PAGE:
Two years ago, a Congolese man went missing.
The man, identified only as S.N., left his home in DRC and never returned.
His disappearance has become one of the most notorious cases in the world of international mining.
In June of this year, police in Doha, Qatar, arrested a man for allegedly kidnapping a Congosan man in an attempt to sell him to a Nigerian businessman.
The Nigerian man was ultimately convicted of murder in a court in Dalian.
The man was sentenced to life in prison in Qatar, but his sentence was commuted to life imprisonment by the DRC’s President Michel Temer.
While the case was a wake-up call for Congosans, there were no reports of similar cases in Dania.
This week, a news report by the Agence France-Presse (AFP) revealed that the number of Congo’s mines had declined in the last year.
According to the AFP, the Congos are now mining only about 5 percent of the minerals they were before the recent decline.
“This means that for every 1,000 people that are mining, only one person is making a living,” said Dr. Jean-Luc Guillén, a mining specialist with the NGO Congos-Travail.
So what is the problem?
According, a new report by The World Bank, Congo’s mineral resources are under-invested in, under-explored, underutilized, and underdeveloped.
There is little oversight in terms of the allocation of mineral resources, and few companies have the expertise and the technical know-how to deal with the resource challenges of the country.
Moreover, in addition to lack of resources, the country has limited access to basic services, such as electricity and water, that are crucial to the lives of the population.
As a result, the population is being left to rely on the largesse of wealthy foreign investors to fund their operations.
Many of these investors are from the mining and oil and gas industries, which are notoriously corrupt.
But despite this, the mining industry is often criticized as having little to no transparency, a practice known as “corruption by omission.”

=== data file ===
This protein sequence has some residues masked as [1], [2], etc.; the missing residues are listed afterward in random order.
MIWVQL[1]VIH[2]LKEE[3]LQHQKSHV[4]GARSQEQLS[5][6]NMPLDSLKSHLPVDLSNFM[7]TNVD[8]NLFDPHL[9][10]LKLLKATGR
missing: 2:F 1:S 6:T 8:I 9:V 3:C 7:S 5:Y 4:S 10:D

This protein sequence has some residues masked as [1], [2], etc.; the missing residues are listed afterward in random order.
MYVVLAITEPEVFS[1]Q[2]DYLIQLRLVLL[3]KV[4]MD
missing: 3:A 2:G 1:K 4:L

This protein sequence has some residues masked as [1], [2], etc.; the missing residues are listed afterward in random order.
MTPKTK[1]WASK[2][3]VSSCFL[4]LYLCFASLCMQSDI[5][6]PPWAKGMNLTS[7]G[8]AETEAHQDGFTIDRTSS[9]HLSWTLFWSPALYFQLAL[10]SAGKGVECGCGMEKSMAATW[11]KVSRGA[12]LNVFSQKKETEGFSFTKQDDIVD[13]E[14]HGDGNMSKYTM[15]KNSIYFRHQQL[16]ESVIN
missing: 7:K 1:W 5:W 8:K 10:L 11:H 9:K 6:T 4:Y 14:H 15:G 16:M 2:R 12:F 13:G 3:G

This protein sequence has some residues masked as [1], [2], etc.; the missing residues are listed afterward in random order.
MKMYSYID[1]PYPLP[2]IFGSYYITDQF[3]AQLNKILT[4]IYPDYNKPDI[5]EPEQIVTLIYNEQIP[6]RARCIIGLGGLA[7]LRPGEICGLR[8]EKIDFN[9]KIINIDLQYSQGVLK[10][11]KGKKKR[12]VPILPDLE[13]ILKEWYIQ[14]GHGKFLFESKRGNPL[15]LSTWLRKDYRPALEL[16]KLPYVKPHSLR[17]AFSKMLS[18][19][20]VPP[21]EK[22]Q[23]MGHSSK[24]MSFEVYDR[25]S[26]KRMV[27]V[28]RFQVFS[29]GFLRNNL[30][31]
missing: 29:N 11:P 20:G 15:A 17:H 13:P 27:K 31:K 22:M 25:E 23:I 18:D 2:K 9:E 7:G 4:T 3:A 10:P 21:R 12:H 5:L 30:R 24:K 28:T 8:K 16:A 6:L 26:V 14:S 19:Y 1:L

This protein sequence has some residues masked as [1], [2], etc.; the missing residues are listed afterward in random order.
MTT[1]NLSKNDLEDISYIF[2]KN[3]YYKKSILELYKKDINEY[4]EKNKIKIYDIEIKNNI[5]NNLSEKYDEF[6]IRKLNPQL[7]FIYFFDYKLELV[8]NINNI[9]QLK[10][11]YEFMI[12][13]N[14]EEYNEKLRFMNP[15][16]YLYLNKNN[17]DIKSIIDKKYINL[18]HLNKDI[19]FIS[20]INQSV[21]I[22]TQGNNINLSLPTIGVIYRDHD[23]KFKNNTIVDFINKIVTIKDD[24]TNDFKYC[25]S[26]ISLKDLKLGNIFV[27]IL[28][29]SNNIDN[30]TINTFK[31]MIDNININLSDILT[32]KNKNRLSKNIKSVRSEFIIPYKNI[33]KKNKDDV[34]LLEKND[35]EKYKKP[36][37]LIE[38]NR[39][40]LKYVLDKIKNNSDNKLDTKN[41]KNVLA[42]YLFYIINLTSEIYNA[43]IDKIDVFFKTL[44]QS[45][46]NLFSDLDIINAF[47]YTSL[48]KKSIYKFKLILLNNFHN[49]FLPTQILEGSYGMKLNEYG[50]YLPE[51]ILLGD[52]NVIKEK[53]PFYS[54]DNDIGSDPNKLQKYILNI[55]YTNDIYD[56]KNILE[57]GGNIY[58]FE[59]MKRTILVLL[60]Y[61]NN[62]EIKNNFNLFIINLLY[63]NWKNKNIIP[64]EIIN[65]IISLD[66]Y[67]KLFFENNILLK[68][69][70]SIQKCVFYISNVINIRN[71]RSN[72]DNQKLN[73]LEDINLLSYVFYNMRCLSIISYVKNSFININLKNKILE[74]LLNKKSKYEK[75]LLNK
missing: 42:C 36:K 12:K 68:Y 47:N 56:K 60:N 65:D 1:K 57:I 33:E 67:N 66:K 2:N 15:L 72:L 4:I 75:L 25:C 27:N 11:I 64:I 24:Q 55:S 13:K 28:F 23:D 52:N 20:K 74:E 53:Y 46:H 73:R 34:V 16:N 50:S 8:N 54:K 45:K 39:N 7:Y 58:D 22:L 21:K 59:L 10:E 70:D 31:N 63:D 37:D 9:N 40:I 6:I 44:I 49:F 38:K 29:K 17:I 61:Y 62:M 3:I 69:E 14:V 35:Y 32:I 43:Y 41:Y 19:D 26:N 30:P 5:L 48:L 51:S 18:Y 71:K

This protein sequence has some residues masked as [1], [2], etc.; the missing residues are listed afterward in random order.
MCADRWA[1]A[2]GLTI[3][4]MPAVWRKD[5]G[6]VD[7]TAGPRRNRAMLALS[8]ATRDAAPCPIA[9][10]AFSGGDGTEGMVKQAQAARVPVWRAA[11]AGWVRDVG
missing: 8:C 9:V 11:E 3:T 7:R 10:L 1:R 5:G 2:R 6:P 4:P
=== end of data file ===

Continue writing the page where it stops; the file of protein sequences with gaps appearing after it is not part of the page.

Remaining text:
This means the mining companies often keep their finances secret, and it is often difficult to track down the people behind these actions.
One of the worst-kept secrets of the mining sector is that Congosas citizens are often the victims of corruption.
Congosans often believe that foreign companies are corrupt, even if the companies are not.
In fact, a recent report by Greenpeace International revealed that over 80 percent of Congosani children were forced to work in mines or other mining-related industries, with more than 50 percent of them working as sex slaves.
When a Congo loses his job or finds out his partner has been forced into prostitution, it can be difficult for him to get a job or obtain basic services.
To help make matters worse, the mines in the country have been subject to an array of laws designed to punish the mining industries that exploit Congoans.
In a 2015 report by Amnesty International, more than half of Congoan companies were found to be operating without any independent oversight, and there are no laws or rules to protect Congos from the consequences of such behavior.
These laws also make it easier for foreign companies to exploit Congo, particularly those in the oil and mining industries.
The United Nations is currently investigating more than 3,000 cases of alleged human rights abuses, including forced labor, child prostitution, forced recruitment and trafficking, sexual violence, and other serious violations.
Despite these ongoing investigations, there is little progress on the country’s human rights agenda.
A recent draft law would have introduced stricter penalties for the exploitation of Congoans, including the possibility of jail time and a fine of up to $20,000.
But these efforts are unlikely to sway the mining community to end its involvement in Congo.
On the contrary, many Congos and others are determined to maintain their mining activities and are not interested in any legal changes that would affect their mining operations.
In fact, in Dandakaranya, a region in northeastern Congo, there has been a growing demand for mining.
The area’s mineral wealth is estimated to be worth over $2 billion, according to an Associated Press news report.
Since its discovery in the 1970s, Dandaka has become a hub for mining in the region, attracting thousands of foreign companies.
Most of these companies have been forced to shut down or scale back their operations in the Dandakee region, fearing the threat of local unrest.
Although many Congo companies have recently started returning to the region and are now planning to build new mines in Dantewo, the demand for mineral resources in the area has remained high.
Dandakas population has dwindled